...say I was pretty sheltered. I lived in a rural rural community in british Columbia Canada, which by the way, did not have much in the way of ethnic diversity. Right? Right now, all of a sudden I'm the only white dude surrounded by 82 million brown people, short, skinny, muscular and here I am and I'm not tall, I'm five ft seven with what I would say more of a Danny devito esque figure and so, but but but along the lines of what you're saying, you made me think of it when you say, knowing like you feel the eyeballs on you that you're the only different one. I think everybody needs to get out of their habitat. Because if it wasn't for that experience, knowing that I could not understand a word they were saying, I didn't understand them, their language, I didn't understand their culture. I look different. I'm taller, I'm fatter, I look weird. You can feel the eyeballs and the I don't want to say judgment, but for lack of better words, The look at that guy, Oh, that's there. You that shaped such a tremendous outlook for me along the lines of just heightening my sensitivity to, oh, now that I felt that what that feels like, right? How it's changed the way that I live my life. I love that you said normal and regular and I think if that's what we're seeking for, then that must be how we behave. You are not, you know, I don't it's like we need to get past this point where it's like uh Erika Tiffany a female leader. No, no. Erika Tiffany a leader, you know what I mean? And I don't know if that can happen unless what you talked about happens and we have more of these conversations and were deliberate about having them, but also that we experience what that feels like. I think you just can't replace that experience and I love the business coaches that are like you need to shift your perspective, so take your chair and move it to the corner of your room and stand on it and look at the room. No, you gotta get out right and and shift your perspective and not just see it, but you need to feel it coming back to you. I really think in order for it to, because I came out of that experience in the Philippines, I...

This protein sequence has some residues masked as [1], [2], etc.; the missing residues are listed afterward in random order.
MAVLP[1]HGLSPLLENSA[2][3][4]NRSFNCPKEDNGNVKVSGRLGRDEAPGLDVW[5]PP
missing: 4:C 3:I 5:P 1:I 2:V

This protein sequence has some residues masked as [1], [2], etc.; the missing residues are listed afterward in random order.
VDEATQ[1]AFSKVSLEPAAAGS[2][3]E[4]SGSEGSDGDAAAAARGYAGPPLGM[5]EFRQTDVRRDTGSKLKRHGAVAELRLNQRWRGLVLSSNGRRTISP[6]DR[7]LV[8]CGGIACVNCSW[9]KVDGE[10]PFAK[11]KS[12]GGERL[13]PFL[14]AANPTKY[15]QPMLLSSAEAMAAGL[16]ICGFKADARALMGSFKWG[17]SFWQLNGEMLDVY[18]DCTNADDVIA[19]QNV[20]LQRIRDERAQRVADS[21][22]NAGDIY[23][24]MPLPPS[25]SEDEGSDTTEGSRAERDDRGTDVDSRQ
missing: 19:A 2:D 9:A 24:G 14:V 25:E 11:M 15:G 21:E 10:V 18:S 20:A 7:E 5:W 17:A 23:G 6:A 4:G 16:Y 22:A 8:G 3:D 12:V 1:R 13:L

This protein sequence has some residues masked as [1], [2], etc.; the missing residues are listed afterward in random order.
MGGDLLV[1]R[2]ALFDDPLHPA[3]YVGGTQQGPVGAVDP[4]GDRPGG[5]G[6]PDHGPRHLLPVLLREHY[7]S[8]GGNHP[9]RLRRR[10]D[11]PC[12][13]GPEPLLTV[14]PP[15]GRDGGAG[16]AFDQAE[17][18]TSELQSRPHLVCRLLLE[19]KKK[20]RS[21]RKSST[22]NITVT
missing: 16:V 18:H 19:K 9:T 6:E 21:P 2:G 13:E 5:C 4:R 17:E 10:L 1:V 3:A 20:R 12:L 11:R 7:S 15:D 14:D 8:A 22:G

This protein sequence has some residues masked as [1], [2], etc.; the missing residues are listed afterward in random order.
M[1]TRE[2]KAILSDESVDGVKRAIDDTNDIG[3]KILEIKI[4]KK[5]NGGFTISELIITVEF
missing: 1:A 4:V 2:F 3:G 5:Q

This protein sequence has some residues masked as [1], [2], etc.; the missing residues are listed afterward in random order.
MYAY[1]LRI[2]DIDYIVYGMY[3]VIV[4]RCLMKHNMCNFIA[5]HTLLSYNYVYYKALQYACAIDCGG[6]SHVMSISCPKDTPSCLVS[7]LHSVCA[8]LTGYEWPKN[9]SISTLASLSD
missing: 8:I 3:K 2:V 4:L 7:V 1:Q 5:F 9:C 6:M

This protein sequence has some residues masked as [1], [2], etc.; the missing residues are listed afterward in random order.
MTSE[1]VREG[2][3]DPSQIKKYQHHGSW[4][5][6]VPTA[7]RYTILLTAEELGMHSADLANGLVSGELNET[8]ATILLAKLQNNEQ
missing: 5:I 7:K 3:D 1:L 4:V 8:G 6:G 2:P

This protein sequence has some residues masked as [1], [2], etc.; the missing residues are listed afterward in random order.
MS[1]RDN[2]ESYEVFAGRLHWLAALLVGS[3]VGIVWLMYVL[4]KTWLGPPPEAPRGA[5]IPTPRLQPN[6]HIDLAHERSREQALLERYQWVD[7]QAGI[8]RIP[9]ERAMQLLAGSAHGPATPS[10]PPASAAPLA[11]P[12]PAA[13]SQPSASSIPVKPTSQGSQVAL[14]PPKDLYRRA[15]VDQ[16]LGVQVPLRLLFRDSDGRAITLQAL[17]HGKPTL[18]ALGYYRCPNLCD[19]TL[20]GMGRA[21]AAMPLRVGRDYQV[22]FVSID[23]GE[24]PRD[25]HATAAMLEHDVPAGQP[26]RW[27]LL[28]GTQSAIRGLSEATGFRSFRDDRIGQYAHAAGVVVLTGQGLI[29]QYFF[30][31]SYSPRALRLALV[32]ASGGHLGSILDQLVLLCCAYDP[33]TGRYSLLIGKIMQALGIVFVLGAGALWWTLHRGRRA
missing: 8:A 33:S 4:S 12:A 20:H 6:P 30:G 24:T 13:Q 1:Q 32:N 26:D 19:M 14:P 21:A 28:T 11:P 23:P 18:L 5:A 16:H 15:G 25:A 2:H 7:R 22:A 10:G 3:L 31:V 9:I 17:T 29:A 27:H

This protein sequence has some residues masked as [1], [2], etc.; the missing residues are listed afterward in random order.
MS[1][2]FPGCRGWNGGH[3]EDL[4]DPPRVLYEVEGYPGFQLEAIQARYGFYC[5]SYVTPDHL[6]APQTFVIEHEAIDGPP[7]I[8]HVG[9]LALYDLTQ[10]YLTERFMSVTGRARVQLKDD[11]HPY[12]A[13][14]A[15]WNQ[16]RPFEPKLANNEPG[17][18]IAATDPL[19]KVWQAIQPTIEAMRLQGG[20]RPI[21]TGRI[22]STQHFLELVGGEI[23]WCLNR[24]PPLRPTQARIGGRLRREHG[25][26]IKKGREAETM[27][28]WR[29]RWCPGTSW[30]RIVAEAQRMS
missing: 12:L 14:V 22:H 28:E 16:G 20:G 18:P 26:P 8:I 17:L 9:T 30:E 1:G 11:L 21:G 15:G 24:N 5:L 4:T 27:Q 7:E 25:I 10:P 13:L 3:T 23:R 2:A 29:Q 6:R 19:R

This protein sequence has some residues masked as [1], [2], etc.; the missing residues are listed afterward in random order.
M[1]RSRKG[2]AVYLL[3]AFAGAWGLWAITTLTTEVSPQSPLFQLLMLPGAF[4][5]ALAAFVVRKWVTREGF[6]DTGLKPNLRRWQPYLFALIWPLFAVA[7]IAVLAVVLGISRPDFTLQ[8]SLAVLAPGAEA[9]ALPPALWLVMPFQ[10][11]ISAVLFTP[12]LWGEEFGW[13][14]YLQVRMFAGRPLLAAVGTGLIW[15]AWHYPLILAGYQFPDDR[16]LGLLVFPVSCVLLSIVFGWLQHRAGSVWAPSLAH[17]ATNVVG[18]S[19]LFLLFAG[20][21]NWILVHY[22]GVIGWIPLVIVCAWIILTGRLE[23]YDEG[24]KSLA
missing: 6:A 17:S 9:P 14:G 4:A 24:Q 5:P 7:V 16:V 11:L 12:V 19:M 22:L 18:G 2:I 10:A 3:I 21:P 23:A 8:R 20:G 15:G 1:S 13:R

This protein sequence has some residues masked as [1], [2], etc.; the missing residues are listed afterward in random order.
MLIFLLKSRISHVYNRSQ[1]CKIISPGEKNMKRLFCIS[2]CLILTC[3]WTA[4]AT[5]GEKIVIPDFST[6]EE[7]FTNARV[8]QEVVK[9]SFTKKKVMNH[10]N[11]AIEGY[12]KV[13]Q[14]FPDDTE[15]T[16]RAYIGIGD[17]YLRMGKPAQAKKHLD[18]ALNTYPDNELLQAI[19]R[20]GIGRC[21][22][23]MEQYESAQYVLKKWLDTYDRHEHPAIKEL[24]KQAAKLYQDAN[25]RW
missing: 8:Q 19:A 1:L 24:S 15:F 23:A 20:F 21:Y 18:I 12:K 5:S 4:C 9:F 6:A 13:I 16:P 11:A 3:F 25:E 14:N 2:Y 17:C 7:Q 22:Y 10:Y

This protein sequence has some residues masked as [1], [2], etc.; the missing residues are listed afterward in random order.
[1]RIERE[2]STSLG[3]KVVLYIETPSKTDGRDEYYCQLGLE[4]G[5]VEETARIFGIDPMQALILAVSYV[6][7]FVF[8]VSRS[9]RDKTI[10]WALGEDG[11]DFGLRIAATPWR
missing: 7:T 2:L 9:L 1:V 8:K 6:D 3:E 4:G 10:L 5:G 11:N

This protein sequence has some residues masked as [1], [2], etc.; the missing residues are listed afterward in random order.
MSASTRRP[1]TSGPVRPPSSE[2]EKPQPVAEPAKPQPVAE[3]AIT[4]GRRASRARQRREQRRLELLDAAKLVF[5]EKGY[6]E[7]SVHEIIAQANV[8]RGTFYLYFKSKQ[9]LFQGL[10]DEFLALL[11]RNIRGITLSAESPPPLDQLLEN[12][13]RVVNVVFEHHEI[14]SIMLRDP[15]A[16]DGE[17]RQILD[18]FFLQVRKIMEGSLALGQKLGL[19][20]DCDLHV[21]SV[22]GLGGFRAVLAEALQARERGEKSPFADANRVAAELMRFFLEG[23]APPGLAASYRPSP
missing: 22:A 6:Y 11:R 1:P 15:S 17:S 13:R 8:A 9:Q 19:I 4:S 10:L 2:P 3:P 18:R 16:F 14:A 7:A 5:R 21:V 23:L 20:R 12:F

...remember when I got home and the plane landed and I'm not, I could not stop crying because I get into our beautiful family vehicle and I'm like, honestly will never have this, right? And then we pull up to our beautiful house and I walk in and I'm in tears again Thinking 20 families could live in this thing. And for the first six weeks that I got home, I couldn't sleep in my bed. It was too uncomfortable compared to the, you know, kind of bamboo slap been mad thing that I had lived and so you know, in my organization now, you know, we are hopefully making efforts to perpetuate the mission that you're on with woken to have a diverse and inclusive we have and and and to go past it. What makes me, what makes my bowels quiver is when I hear somebody say, this is a diversity hire, I go shakes my Michael shakes fist at people. We have members of the LGBTQ community on our team and we have members who identify as whatever they identify as and we have different cultures and ethnicities. And the one thing, the one conversation that we have constantly is this place is safe and this place is normal because that's what we're all looking for. I love it. You know what I mean? And and I just feel like, what do we do to have more of that conversation So that that is not an extra barrier on top of all of the other barriers and limitations that we give to ourselves. What's your I've done enough talking. But what's your, what's your vantage point on that? How do we get to normal? Well, Michael, we have to be okay with feeling uncomfortable and that's something people are usually willing to do. Are you okay feeling uncomfortable? Are you okay having conversations that take you out of your comfort zone? Because it's easy for us to ignore it and hey, how are you? I'm fine. No, I'm not fine. No things are bothering me. Know what's happening in the news is a concern. No, my, my young black son, I worry if he's going to get murdered or killed or you know, pulled over for the wrong reason. These are things that affect me as a human being. So if you care about me as an employer, if you care about me as an emboss, then how do you see me for who I really am? And the struggles that are important to me yesterday was a muslim holiday for a lot of my employees at the dealership and they needed the time off and one guy will make them take their day off and make them do I said, or just give them the day, right? Just give them the day. Let them go do their prayer on friday because that's important to them. Let them take the two hours if that's what they need, they need a kosher refrigerator. So what so what, let's get the refrigerator that's kosher. So they don't have to have their food. Let's appreciate people for who they are, embrace their differences, right? And and and understand that it is their differences that makes them who they...